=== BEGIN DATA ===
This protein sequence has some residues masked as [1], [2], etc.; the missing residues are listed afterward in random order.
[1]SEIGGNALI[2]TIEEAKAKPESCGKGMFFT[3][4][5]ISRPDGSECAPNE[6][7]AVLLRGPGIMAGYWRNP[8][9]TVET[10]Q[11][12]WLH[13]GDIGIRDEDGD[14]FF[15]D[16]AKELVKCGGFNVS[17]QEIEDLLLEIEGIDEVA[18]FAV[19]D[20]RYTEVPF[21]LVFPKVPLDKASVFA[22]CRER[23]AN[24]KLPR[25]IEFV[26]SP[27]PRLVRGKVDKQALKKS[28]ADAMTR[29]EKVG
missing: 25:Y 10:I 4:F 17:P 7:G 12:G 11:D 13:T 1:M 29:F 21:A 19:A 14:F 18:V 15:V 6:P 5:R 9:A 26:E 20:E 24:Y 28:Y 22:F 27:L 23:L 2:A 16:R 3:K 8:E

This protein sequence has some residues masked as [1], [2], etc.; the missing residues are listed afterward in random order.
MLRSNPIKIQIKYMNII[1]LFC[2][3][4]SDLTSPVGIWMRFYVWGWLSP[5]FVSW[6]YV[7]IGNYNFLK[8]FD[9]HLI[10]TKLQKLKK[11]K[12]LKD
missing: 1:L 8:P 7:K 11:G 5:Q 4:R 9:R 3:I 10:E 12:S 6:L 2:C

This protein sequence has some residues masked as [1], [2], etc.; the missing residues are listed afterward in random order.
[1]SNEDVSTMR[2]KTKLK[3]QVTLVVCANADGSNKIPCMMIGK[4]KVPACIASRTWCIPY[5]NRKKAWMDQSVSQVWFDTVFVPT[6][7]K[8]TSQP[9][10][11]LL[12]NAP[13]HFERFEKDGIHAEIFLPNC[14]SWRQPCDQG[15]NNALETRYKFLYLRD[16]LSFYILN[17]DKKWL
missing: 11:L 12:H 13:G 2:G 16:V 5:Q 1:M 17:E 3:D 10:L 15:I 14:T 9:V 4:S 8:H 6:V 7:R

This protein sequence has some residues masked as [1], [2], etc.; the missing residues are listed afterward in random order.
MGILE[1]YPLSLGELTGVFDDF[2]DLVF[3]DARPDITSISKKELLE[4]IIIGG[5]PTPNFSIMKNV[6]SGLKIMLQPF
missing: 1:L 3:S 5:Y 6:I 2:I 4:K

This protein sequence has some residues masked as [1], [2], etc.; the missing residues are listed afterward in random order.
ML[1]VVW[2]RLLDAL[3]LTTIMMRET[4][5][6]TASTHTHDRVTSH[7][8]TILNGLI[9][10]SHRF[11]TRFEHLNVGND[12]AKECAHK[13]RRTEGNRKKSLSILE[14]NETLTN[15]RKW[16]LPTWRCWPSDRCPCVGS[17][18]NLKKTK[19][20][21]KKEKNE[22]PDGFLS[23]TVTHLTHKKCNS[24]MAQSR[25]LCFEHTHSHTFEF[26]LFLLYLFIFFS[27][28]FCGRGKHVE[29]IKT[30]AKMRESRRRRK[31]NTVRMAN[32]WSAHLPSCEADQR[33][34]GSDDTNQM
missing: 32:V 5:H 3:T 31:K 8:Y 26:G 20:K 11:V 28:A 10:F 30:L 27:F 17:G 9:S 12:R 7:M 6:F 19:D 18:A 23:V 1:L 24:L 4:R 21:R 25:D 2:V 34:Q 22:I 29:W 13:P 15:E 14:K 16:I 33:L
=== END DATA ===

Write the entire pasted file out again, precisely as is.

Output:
This protein sequence has some residues masked as [1], [2], etc.; the missing residues are listed afterward in random order.
[1]SEIGGNALI[2]TIEEAKAKPESCGKGMFFT[3][4][5]ISRPDGSECAPNE[6][7]AVLLRGPGIMAGYWRNP[8][9]TVET[10]Q[11][12]WLH[13]GDIGIRDEDGD[14]FF[15]D[16]AKELVKCGGFNVS[17]QEIEDLLLEIEGIDEVA[18]FAV[19]D[20]RYTEVPF[21]LVFPKVPLDKASVFA[22]CRER[23]AN[24]KLPR[25]IEFV[26]SP[27]PRLVRGKVDKQALKKS[28]ADAMTR[29]EKVG
missing: 25:Y 10:I 4:F 17:P 7:G 12:G 11:D 13:T 1:M 29:F 21:A 19:A 14:F 18:V 15:V 6:P 5:R 9:A 26:E 20:E 24:Y 28:Y 22:F 27:L 23:L 2:A 16:R 3:K 8:E

This protein sequence has some residues masked as [1], [2], etc.; the missing residues are listed afterward in random order.
MLRSNPIKIQIKYMNII[1]LFC[2][3][4]SDLTSPVGIWMRFYVWGWLSP[5]FVSW[6]YV[7]IGNYNFLK[8]FD[9]HLI[10]TKLQKLKK[11]K[12]LKD
missing: 1:L 8:P 7:K 11:G 5:Q 4:R 9:R 3:I 10:E 12:S 6:L 2:C

This protein sequence has some residues masked as [1], [2], etc.; the missing residues are listed afterward in random order.
[1]SNEDVSTMR[2]KTKLK[3]QVTLVVCANADGSNKIPCMMIGK[4]KVPACIASRTWCIPY[5]NRKKAWMDQSVSQVWFDTVFVPT[6][7]K[8]TSQP[9][10][11]LL[12]NAP[13]HFERFEKDGIHAEIFLPNC[14]SWRQPCDQG[15]NNALETRYKFLYLRD[16]LSFYILN[17]DKKWL
missing: 11:L 12:H 13:G 2:G 16:V 5:Q 1:M 17:E 3:D 10:L 15:I 14:T 9:V 4:S 8:H 6:V 7:R

This protein sequence has some residues masked as [1], [2], etc.; the missing residues are listed afterward in random order.
MGILE[1]YPLSLGELTGVFDDF[2]DLVF[3]DARPDITSISKKELLE[4]IIIGG[5]PTPNFSIMKNV[6]SGLKIMLQPF
missing: 1:L 3:S 5:Y 6:I 2:I 4:K

This protein sequence has some residues masked as [1], [2], etc.; the missing residues are listed afterward in random order.
ML[1]VVW[2]RLLDAL[3]LTTIMMRET[4][5][6]TASTHTHDRVTSH[7][8]TILNGLI[9][10]SHRF[11]TRFEHLNVGND[12]AKECAHK[13]RRTEGNRKKSLSILE[14]NETLTN[15]RKW[16]LPTWRCWPSDRCPCVGS[17][18]NLKKTK[19][20][21]KKEKNE[22]PDGFLS[23]TVTHLTHKKCNS[24]MAQSR[25]LCFEHTHSHTFEF[26]LFLLYLFIFFS[27][28]FCGRGKHVE[29]IKT[30]AKMRESRRRRK[31]NTVRMAN[32]WSAHLPSCEADQR[33][34]GSDDTNQM
missing: 32:V 5:H 3:T 31:K 8:Y 26:G 20:K 11:V 28:A 10:F 30:L 27:F 17:G 9:S 12:R 7:M 6:F 19:D 18:A 23:V 1:L 24:L 4:R 21:R 25:D 2:V 34:Q 22:I 29:W 13:P 15:E 14:K 16:I 33:L